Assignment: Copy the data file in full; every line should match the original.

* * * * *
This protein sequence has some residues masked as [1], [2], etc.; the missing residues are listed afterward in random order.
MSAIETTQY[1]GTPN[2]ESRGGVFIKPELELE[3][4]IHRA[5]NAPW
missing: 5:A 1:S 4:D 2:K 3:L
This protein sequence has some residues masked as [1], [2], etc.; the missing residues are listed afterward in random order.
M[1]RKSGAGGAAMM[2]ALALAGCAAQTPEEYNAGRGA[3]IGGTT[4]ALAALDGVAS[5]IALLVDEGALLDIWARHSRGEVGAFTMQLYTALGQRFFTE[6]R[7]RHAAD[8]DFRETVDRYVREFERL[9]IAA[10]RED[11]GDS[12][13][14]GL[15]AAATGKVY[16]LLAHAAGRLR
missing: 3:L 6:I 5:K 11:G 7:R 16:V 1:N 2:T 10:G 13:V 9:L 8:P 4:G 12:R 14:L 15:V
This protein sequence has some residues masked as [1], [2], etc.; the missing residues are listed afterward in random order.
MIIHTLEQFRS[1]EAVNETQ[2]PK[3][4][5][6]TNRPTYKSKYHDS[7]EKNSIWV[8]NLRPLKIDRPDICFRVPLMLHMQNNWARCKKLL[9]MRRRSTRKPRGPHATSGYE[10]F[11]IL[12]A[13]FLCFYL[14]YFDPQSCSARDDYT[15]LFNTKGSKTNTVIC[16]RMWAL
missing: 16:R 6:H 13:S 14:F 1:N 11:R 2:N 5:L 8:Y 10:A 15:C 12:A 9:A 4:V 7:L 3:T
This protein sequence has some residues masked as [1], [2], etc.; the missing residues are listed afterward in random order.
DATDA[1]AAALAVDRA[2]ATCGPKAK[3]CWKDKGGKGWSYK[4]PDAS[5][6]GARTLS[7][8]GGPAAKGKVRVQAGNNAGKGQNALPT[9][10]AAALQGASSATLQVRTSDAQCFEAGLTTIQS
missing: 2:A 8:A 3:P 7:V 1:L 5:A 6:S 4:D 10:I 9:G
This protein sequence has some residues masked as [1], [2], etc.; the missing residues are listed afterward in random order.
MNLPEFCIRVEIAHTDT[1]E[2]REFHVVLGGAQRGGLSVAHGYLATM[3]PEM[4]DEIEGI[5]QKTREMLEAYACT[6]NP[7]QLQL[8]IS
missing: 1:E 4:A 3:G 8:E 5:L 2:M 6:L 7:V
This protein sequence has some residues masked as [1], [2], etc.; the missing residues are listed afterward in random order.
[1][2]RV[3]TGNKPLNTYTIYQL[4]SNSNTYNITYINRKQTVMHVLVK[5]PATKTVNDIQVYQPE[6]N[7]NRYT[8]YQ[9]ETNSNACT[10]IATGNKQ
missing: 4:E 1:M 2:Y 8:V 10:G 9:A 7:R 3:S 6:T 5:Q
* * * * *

This protein sequence has some residues masked as [1], [2], etc.; the missing residues are listed afterward in random order.
MSAIETTQY[1]GTPN[2]ESRGGVFIKPELELE[3][4]IHRA[5]NAPW
missing: 5:A 1:S 4:D 2:K 3:L
This protein sequence has some residues masked as [1], [2], etc.; the missing residues are listed afterward in random order.
M[1]RKSGAGGAAMM[2]ALALAGCAAQTPEEYNAGRGA[3]IGGTT[4]ALAALDGVAS[5]IALLVDEGALLDIWARHSRGEVGAFTMQLYTALGQRFFTE[6]R[7]RHAAD[8]DFRETVDRYVREFERL[9]IAA[10]RED[11]GDS[12][13][14]GL[15]AAATGKVY[16]LLAHAAGRLR
missing: 3:L 6:I 5:K 11:G 7:R 16:V 1:N 2:T 10:G 13:V 9:L 8:P 4:G 12:R 14:L 15:V
This protein sequence has some residues masked as [1], [2], etc.; the missing residues are listed afterward in random order.
MIIHTLEQFRS[1]EAVNETQ[2]PK[3][4][5][6]TNRPTYKSKYHDS[7]EKNSIWV[8]NLRPLKIDRPDICFRVPLMLHMQNNWARCKKLL[9]MRRRSTRKPRGPHATSGYE[10]F[11]IL[12]A[13]FLCFYL[14]YFDPQSCSARDDYT[15]LFNTKGSKTNTVIC[16]RMWAL
missing: 16:R 6:H 13:S 14:F 1:N 11:R 2:N 5:L 8:Y 10:A 15:C 12:A 9:A 4:V 7:L 3:T
This protein sequence has some residues masked as [1], [2], etc.; the missing residues are listed afterward in random order.
DATDA[1]AAALAVDRA[2]ATCGPKAK[3]CWKDKGGKGWSYK[4]PDAS[5][6]GARTLS[7][8]GGPAAKGKVRVQAGNNAGKGQNALPT[9][10]AAALQGASSATLQVRTSDAQCFEAGLTTIQS
missing: 2:A 8:A 3:P 7:V 1:L 5:A 6:S 4:D 10:I 9:G
This protein sequence has some residues masked as [1], [2], etc.; the missing residues are listed afterward in random order.
MNLPEFCIRVEIAHTDT[1]E[2]REFHVVLGGAQRGGLSVAHGYLATM[3]PEM[4]DEIEGI[5]QKTREMLEAYACT[6]NP[7]QLQL[8]IS
missing: 1:E 4:A 3:G 8:E 5:L 2:M 6:L 7:V
This protein sequence has some residues masked as [1], [2], etc.; the missing residues are listed afterward in random order.
[1][2]RV[3]TGNKPLNTYTIYQL[4]SNSNTYNITYINRKQTVMHVLVK[5]PATKTVNDIQVYQPE[6]N[7]NRYT[8]YQ[9]ETNSNACT[10]IATGNKQ
missing: 4:E 1:M 2:Y 8:V 10:G 9:A 7:R 3:S 6:T 5:Q